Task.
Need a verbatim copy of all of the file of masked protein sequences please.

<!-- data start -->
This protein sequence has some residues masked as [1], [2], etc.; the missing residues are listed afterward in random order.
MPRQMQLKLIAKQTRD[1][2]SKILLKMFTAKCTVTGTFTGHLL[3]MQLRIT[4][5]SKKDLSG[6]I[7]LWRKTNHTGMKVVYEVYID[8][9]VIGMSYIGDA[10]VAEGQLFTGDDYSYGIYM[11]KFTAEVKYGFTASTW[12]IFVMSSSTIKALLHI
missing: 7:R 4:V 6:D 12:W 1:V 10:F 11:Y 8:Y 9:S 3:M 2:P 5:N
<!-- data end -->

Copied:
This protein sequence has some residues masked as [1], [2], etc.; the missing residues are listed afterward in random order.
MPRQMQLKLIAKQTRD[1][2]SKILLKMFTAKCTVTGTFTGHLL[3]MQLRIT[4][5]SKKDLSG[6]I[7]LWRKTNHTGMKVVYEVYID[8][9]VIGMSYIGDA[10]VAEGQLFTGDDYSYGIYM[11]KFTAEVKYGFTASTW[12]IFVMSSSTIKALLHI
missing: 7:R 4:V 6:D 12:W 1:V 10:F 11:Y 8:Y 9:S 3:M 2:P 5:N